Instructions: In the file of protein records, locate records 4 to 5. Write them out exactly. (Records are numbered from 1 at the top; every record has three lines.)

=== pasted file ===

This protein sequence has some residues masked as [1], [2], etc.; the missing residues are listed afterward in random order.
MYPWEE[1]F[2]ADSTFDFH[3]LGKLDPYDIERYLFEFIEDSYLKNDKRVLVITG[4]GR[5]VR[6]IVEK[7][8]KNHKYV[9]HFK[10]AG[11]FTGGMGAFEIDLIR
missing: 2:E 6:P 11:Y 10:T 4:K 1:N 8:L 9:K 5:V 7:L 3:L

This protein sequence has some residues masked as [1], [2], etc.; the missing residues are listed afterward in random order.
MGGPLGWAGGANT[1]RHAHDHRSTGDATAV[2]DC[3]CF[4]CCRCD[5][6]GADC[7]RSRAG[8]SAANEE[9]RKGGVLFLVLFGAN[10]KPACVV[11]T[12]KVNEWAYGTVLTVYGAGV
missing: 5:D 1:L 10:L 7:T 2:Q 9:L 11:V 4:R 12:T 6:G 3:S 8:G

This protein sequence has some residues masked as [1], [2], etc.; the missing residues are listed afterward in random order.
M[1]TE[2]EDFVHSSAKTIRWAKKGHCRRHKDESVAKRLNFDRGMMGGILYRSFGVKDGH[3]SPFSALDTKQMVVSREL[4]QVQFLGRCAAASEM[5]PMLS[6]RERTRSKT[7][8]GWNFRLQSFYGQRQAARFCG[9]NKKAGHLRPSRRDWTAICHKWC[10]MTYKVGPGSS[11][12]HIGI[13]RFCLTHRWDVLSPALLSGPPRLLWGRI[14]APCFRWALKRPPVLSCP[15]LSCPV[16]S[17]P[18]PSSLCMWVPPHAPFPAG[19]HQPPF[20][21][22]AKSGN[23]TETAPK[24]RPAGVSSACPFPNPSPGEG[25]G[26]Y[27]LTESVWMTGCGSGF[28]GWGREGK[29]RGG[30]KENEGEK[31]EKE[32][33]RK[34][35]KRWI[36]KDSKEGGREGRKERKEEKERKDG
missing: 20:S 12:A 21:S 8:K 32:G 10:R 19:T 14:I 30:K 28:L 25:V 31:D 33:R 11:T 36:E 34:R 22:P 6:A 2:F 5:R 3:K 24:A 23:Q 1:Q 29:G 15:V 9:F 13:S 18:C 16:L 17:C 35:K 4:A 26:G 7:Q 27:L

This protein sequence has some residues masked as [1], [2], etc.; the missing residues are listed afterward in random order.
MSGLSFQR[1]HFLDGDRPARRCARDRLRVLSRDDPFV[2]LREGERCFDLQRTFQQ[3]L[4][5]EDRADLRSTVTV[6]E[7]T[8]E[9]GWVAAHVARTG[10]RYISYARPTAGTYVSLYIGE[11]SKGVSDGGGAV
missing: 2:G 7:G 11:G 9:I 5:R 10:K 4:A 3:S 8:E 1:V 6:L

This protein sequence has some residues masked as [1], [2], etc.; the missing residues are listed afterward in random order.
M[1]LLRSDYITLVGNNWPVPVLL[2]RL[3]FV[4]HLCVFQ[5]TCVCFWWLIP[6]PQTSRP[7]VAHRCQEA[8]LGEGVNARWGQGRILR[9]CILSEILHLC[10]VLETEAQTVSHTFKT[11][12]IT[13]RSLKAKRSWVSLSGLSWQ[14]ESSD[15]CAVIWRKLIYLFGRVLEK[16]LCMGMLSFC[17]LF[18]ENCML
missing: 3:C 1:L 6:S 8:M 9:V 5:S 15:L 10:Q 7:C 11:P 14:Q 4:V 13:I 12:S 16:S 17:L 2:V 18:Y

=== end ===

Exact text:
This protein sequence has some residues masked as [1], [2], etc.; the missing residues are listed afterward in random order.
MSGLSFQR[1]HFLDGDRPARRCARDRLRVLSRDDPFV[2]LREGERCFDLQRTFQQ[3]L[4][5]EDRADLRSTVTV[6]E[7]T[8]E[9]GWVAAHVARTG[10]RYISYARPTAGTYVSLYIGE[11]SKGVSDGGGAV
missing: 2:G 7:G 11:G 9:I 5:R 10:K 4:A 3:S 8:E 1:V 6:L

This protein sequence has some residues masked as [1], [2], etc.; the missing residues are listed afterward in random order.
M[1]LLRSDYITLVGNNWPVPVLL[2]RL[3]FV[4]HLCVFQ[5]TCVCFWWLIP[6]PQTSRP[7]VAHRCQEA[8]LGEGVNARWGQGRILR[9]CILSEILHLC[10]VLETEAQTVSHTFKT[11][12]IT[13]RSLKAKRSWVSLSGLSWQ[14]ESSD[15]CAVIWRKLIYLFGRVLEK[16]LCMGMLSFC[17]LF[18]ENCML
missing: 3:C 1:L 6:S 8:M 9:V 5:S 15:L 10:Q 7:C 11:P 14:Q 4:V 13:I 12:S 16:S 17:L 2:V 18:Y